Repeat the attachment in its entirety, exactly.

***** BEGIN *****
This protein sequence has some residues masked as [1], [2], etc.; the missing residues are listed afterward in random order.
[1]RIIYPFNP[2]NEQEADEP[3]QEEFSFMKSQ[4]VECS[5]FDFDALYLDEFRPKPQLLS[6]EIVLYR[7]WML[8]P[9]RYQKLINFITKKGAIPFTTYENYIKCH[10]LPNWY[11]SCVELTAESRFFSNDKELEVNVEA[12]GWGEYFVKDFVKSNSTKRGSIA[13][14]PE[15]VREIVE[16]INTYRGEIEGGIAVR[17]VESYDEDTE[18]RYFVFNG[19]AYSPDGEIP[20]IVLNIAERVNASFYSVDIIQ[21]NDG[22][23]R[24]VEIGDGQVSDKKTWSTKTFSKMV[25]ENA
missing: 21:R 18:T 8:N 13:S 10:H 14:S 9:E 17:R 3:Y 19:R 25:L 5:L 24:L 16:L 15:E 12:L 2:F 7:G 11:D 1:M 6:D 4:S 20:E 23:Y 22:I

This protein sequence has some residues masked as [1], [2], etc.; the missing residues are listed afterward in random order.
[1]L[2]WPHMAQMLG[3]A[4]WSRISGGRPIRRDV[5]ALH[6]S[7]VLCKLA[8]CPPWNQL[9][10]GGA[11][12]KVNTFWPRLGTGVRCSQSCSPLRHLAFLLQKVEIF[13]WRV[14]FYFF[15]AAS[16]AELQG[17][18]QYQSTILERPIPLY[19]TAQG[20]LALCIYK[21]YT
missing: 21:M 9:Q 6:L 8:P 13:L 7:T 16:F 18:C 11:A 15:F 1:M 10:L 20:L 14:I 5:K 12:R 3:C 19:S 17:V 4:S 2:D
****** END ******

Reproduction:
This protein sequence has some residues masked as [1], [2], etc.; the missing residues are listed afterward in random order.
[1]RIIYPFNP[2]NEQEADEP[3]QEEFSFMKSQ[4]VECS[5]FDFDALYLDEFRPKPQLLS[6]EIVLYR[7]WML[8]P[9]RYQKLINFITKKGAIPFTTYENYIKCH[10]LPNWY[11]SCVELTAESRFFSNDKELEVNVEA[12]GWGEYFVKDFVKSNSTKRGSIA[13][14]PE[15]VREIVE[16]INTYRGEIEGGIAVR[17]VESYDEDTE[18]RYFVFNG[19]AYSPDGEIP[20]IVLNIAERVNASFYSVDIIQ[21]NDG[22][23]R[24]VEIGDGQVSDKKTWSTKTFSKMV[25]ENA
missing: 21:R 18:T 8:N 13:S 10:H 14:S 9:E 17:R 3:Y 19:R 25:L 5:L 24:L 16:L 15:E 12:L 2:F 7:G 11:D 1:M 6:D 4:S 20:E 23:Y 22:I

This protein sequence has some residues masked as [1], [2], etc.; the missing residues are listed afterward in random order.
[1]L[2]WPHMAQMLG[3]A[4]WSRISGGRPIRRDV[5]ALH[6]S[7]VLCKLA[8]CPPWNQL[9][10]GGA[11][12]KVNTFWPRLGTGVRCSQSCSPLRHLAFLLQKVEIF[13]WRV[14]FYFF[15]AAS[16]AELQG[17][18]QYQSTILERPIPLY[19]TAQG[20]LALCIYK[21]YT
missing: 21:M 9:Q 6:L 8:P 13:L 7:T 16:F 18:C 11:A 15:F 1:M 10:L 20:L 14:I 5:K 12:R 3:C 19:S 17:V 4:S 2:D